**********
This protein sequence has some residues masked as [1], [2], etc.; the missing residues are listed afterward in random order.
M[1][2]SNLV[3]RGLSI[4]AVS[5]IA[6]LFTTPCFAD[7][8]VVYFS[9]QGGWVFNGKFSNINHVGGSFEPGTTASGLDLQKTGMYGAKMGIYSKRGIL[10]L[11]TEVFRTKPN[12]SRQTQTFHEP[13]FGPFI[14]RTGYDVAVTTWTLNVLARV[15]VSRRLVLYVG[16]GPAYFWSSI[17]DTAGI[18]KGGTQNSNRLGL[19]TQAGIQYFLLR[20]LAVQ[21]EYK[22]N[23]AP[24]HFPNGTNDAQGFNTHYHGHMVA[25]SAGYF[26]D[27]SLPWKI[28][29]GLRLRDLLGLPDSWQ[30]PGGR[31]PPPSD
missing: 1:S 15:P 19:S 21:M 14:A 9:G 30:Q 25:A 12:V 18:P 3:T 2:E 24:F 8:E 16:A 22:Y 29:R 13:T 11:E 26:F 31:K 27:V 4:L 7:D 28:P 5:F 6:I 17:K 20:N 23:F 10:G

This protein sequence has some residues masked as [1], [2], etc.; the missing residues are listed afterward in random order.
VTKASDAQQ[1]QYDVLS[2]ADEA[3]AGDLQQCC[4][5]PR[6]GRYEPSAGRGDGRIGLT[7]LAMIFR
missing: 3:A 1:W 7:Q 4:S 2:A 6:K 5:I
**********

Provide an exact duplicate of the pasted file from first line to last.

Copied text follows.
This protein sequence has some residues masked as [1], [2], etc.; the missing residues are listed afterward in random order.
M[1][2]SNLV[3]RGLSI[4]AVS[5]IA[6]LFTTPCFAD[7][8]VVYFS[9]QGGWVFNGKFSNINHVGGSFEPGTTASGLDLQKTGMYGAKMGIYSKRGIL[10]L[11]TEVFRTKPN[12]SRQTQTFHEP[13]FGPFI[14]RTGYDVAVTTWTLNVLARV[15]VSRRLVLYVG[16]GPAYFWSSI[17]DTAGI[18]KGGTQNSNRLGL[19]TQAGIQYFLLR[20]LAVQ[21]EYK[22]N[23]AP[24]HFPNGTNDAQGFNTHYHGHMVA[25]SAGYF[26]D[27]SLPWKI[28][29]GLRLRDLLGLPDSWQ[30]PGGR[31]PPPSD
missing: 1:S 15:P 19:S 21:M 14:A 9:G 30:Q 25:A 12:V 18:P 3:T 2:E 24:F 8:E 16:A 22:Y 29:R 13:T 11:E 26:F 31:K 27:V 4:L 7:D 28:P 5:F 6:I 17:K 20:N 23:F 10:G

This protein sequence has some residues masked as [1], [2], etc.; the missing residues are listed afterward in random order.
VTKASDAQQ[1]QYDVLS[2]ADEA[3]AGDLQQCC[4][5]PR[6]GRYEPSAGRGDGRIGLT[7]LAMIFR
missing: 3:A 1:W 7:Q 4:S 2:A 6:K 5:I